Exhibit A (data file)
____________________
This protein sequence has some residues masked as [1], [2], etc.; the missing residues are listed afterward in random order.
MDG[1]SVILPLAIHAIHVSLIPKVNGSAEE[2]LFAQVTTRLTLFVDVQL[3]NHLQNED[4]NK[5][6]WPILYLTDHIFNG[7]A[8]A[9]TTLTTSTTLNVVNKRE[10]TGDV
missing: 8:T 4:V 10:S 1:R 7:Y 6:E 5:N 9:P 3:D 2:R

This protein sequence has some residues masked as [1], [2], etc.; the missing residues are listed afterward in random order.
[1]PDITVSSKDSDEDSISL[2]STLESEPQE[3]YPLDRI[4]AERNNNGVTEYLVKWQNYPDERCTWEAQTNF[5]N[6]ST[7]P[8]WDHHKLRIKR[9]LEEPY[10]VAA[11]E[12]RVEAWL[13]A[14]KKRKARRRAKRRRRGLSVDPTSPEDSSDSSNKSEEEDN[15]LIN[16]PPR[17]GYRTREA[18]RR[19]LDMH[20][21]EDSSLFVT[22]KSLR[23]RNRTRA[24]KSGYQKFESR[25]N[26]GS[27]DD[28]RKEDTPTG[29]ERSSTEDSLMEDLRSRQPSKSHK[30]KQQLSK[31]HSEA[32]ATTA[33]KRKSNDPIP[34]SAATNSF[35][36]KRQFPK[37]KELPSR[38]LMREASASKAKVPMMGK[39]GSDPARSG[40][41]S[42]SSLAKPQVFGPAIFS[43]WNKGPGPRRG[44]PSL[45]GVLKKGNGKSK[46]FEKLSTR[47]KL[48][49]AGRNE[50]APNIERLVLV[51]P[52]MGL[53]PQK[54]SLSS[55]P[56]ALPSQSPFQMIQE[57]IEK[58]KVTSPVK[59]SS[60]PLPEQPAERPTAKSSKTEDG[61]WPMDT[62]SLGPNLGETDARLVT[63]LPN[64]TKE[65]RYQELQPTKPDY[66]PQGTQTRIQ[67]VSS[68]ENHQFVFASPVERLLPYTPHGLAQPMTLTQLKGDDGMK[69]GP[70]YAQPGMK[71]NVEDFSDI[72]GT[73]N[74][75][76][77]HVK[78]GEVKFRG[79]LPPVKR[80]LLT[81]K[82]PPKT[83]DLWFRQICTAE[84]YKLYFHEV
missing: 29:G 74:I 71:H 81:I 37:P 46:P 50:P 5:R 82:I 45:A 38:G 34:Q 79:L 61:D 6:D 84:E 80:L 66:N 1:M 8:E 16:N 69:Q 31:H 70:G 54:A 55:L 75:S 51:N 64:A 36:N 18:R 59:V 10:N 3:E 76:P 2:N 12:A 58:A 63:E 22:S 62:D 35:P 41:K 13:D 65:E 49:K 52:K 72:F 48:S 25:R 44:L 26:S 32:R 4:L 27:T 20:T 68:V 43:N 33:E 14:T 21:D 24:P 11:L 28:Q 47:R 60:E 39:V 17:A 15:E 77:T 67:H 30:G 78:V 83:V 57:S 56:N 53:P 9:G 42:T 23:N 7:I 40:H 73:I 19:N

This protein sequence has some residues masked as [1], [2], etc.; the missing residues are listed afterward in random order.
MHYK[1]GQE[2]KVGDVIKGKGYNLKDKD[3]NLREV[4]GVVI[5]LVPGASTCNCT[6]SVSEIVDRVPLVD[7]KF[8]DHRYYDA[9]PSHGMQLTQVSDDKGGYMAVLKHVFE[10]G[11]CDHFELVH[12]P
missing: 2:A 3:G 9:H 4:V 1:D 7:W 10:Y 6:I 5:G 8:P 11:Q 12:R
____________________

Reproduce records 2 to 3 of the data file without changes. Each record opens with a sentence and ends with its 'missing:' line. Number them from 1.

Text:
This protein sequence has some residues masked as [1], [2], etc.; the missing residues are listed afterward in random order.
[1]PDITVSSKDSDEDSISL[2]STLESEPQE[3]YPLDRI[4]AERNNNGVTEYLVKWQNYPDERCTWEAQTNF[5]N[6]ST[7]P[8]WDHHKLRIKR[9]LEEPY[10]VAA[11]E[12]RVEAWL[13]A[14]KKRKARRRAKRRRRGLSVDPTSPEDSSDSSNKSEEEDN[15]LIN[16]PPR[17]GYRTREA[18]RR[19]LDMH[20][21]EDSSLFVT[22]KSLR[23]RNRTRA[24]KSGYQKFESR[25]N[26]GS[27]DD[28]RKEDTPTG[29]ERSSTEDSLMEDLRSRQPSKSHK[30]KQQLSK[31]HSEA[32]ATTA[33]KRKSNDPIP[34]SAATNSF[35][36]KRQFPK[37]KELPSR[38]LMREASASKAKVPMMGK[39]GSDPARSG[40][41]S[42]SSLAKPQVFGPAIFS[43]WNKGPGPRRG[44]PSL[45]GVLKKGNGKSK[46]FEKLSTR[47]KL[48][49]AGRNE[50]APNIERLVLV[51]P[52]MGL[53]PQK[54]SLSS[55]P[56]ALPSQSPFQMIQE[57]IEK[58]KVTSPVK[59]SS[60]PLPEQPAERPTAKSSKTEDG[61]WPMDT[62]SLGPNLGETDARLVT[63]LPN[64]TKE[65]RYQELQPTKPDY[66]PQGTQTRIQ[67]VSS[68]ENHQFVFASPVERLLPYTPHGLAQPMTLTQLKGDDGMK[69]GP[70]YAQPGMK[71]NVEDFSDI[72]GT[73]N[74][75][76][77]HVK[78]GEVKFRG[79]LPPVKR[80]LLT[81]K[82]PPKT[83]DLWFRQICTAE[84]YKLYFHEV
missing: 29:G 74:I 71:H 81:I 37:P 46:P 50:P 5:R 82:I 45:A 38:G 34:Q 79:L 61:D 6:D 84:E 80:L 66:N 1:M 8:E 16:N 69:Q 31:H 70:G 54:A 55:L 75:S 51:N 64:A 36:N 18:R 59:V 10:N 3:E 76:P 2:N 12:A 58:A 63:E 22:S 62:D 35:P 41:K 13:D 65:E 49:K 52:K 72:F 48:S 25:R 44:L 26:S 32:R 4:L 27:T 20:T 68:V 43:N 33:E 14:T 21:D 24:P 11:L 28:Q 47:R 60:E 39:V 17:A 15:E 77:T 67:H 30:G 78:V 83:V 57:S 56:N 53:P 9:G 42:T 23:N 7:I 40:H 73:I 19:N

This protein sequence has some residues masked as [1], [2], etc.; the missing residues are listed afterward in random order.
MHYK[1]GQE[2]KVGDVIKGKGYNLKDKD[3]NLREV[4]GVVI[5]LVPGASTCNCT[6]SVSEIVDRVPLVD[7]KF[8]DHRYYDA[9]PSHGMQLTQVSDDKGGYMAVLKHVFE[10]G[11]CDHFELVH[12]P
missing: 2:A 3:G 9:H 4:V 1:D 7:W 10:Y 6:I 5:G 8:P 11:Q 12:R